On the contrary, the programme has had a strong multicultural impetus in promoting values of pluralism, racial harmony and diversity through language.

The journalist has offered a public apology in all of the three major languages admitting negligence on his part as the producer and presenter of the programme.

The broadcaster has also taken several remedial steps: the FBC launched an internal investigation, issued a public apology, terminated the contract of the producer and presenter of the programme and strengthened the quality control of the programme.

Hate speech stifles the possibility of equal participation with dignity and equality in a pluralistic democracy.

The jurisprudence on hate speech, however, is equally instructive in that it draws a careful distinction between expression that is repugnant and offensive from that which is abhorrent.

In the Canadian case Saskatchewan v. Whatcott, the Court observed that the idea of a morally repugnant expression which causes an affront, ridicules or belittles is an insufficient ground to consign a speech act as hate speech.

Rather, the determination must be based on the effect of the expression in its ability to expose groups to hatred and incite other members of society.

Historically and politically, race has served as an important signifier for the mobilisation of rights and privileges in Fiji that easily descends into racism through the privileging and institutionalisation of one racial category as preponderant over others.

Despite the salutary efforts to erase the ignominy of institutionalised racism from our public memory through legal reforms as evidenced in our constitutional provisions on common and equal citizenry, the intuition to race as a dominant structure of apprehension still persists and so does the cartography of racial anxiety.

How we evacuate race from the vicissitudes of racism and speak openly about human differences with civility is important.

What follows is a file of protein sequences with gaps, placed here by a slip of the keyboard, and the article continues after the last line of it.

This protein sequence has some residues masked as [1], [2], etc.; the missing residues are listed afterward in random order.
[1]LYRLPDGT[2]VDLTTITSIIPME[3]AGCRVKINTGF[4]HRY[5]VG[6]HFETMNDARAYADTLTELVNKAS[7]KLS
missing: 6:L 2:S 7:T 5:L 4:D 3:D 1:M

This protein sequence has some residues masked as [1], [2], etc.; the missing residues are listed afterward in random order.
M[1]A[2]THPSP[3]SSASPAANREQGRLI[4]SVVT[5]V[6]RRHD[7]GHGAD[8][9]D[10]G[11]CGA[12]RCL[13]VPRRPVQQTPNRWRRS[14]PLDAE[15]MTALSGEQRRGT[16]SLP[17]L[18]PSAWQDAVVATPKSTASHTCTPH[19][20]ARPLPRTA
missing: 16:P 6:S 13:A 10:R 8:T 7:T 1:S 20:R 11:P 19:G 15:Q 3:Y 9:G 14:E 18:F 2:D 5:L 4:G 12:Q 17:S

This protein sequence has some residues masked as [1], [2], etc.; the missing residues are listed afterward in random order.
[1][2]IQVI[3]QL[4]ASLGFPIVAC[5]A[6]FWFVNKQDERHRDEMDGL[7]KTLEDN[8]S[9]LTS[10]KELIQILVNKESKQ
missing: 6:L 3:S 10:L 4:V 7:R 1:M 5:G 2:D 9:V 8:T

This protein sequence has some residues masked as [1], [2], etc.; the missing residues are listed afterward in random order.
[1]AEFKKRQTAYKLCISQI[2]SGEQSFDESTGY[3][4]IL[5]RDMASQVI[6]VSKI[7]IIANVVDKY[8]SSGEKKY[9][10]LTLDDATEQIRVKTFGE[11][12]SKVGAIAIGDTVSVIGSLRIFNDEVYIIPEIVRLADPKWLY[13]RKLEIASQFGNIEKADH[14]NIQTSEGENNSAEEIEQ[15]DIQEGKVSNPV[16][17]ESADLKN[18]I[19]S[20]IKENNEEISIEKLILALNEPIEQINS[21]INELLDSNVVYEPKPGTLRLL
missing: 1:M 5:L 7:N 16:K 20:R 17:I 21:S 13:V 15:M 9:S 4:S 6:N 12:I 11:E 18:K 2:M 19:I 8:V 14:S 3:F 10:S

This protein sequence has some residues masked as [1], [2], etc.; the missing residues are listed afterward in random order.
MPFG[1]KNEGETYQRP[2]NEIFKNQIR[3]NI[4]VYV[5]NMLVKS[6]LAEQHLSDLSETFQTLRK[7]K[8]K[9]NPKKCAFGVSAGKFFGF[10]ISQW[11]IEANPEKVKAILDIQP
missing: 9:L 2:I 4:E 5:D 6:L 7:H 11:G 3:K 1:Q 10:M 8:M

This is particularly important because we are not moving towards a non-racial political future premised upon a pretention that race does not exist.

The Preamble of the Fijian Constitution after all begins with the recognition of our diversity.

The Constitution equally challenges us to think about a post-racial future where differences can co-exist with dignity and equality.

It is equally important, therefore, that we condemn all acts of racism and racist hate speeches and not selectively the ones that suit our agenda.

Fiji’s long history of racial intolerance, institutionalised racism and abuse of special affirmative action measures has taught us that the media plays an instrumental role in either perpetuating racism or promoting racial understanding and cohesiveness.

Discrimination is nourished on negative stereotyping. Negative stereotyping over a sustained period of time contributes to a culture of racism.

Discrimination is premised on a distinction, exclusion or preference based on prohibited grounds of discrimination such as race, gender, ethnicity, religion or belief, disability, age, sexual orientation, gender identity and expression, nationality, primary language among other markers of difference, as the International Convention on the Elimination of All Forms of Racial Discrimination (ICERD) instructs us, has the effect of impairing ones capacity to enjoy human rights and fundamental freedoms on an equal footing in the political, economic, social and cultural spheres of public life.

The media in this context has a positive obligation to promote values of equality, diversity and pluralism.

In light of the principles enunciated in the jurisprudence on freedom of expression in the context of the complaint, the programme fails to meet the threshold for inciting communal discord.

The matter, therefore, will not be referred to the Media Tribunal.